Revamped Wildbase opens
The first patients have been shifted into a new $1.4 million wildlife hospital at Massey University.
Wildbase, the only dedicated wildlife hospital in the country, officially opened its doors on Friday.
It was sharing space with the rest of the Massey veterinary hospital, but now has its own purpose-built space, 10 times as big, where it can treat as many as 600 patients annually.
A yellow-eyed penguin and a kea were the first to tentatively explore their new cages after Friday’s opening ceremony.
The penguin was healing from a gash to its foot from an unknown predator, and the kea was nursing a wound in its mouth following surgery to remove abscessed flesh.
Director Brett Gartrell was thrilled to have the new facility for treatment, research and teaching.
‘‘Wild animals are stressed and they often come to us very late in their illness when they are quite exhausted. So the first stage of hospitalisation is very critical to their survival.’’
Patients come from throughout the country, and with 42 per cent last year endangered or threatened native species.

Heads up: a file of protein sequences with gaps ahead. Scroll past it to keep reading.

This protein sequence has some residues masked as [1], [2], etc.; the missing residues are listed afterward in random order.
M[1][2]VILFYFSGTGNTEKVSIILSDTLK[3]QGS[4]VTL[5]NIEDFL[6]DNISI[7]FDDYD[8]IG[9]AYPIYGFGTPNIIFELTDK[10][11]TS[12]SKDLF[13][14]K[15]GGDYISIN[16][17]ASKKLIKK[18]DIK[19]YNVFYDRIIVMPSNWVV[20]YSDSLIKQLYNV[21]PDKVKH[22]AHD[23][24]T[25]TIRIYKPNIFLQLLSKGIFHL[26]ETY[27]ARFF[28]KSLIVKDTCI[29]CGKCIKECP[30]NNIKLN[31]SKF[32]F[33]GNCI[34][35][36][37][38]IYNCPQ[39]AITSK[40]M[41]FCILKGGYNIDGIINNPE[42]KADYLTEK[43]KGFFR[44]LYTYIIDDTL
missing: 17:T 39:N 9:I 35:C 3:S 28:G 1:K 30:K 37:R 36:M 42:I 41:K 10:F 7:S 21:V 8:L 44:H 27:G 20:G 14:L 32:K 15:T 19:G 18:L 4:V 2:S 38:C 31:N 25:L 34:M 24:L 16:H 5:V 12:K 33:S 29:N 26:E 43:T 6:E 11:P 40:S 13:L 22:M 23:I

For many of these populations each animal that survives and adds to the breeding gene pool can make a significant difference to the survival of the species, he said.
At the hospital’s hub is a long bright white treatment and X-ray room. Small side rooms can be set up as environments suitable for different species.
Penguins like lower temperatures and rubber matting, while nocturnal kiwi might have plants added to their room.
A lab runs down one side of the treatment room, and a nearby intensive care unit houses a long row of temperature and humidity-controlled cages for chronically sick animals.
Pride of place is a sterile surgical room with overhead cameras so students do not have to crowd around the surgeons.
A glass-walled public display room allows the public to view recovering animals from outdoors.
Last year Wildbase staff saw 53 different species, with a wide range of injuries and infections.
Construction of a Wildbase Recovery centre is scheduled to start soon. It will house recuperating animals in public view at the Victoria Esplanade gardens.
Wildlife technician Pauline Nijman helps a yellow-eyed penguin adjust to it’s new Wildbase hospital surroundings.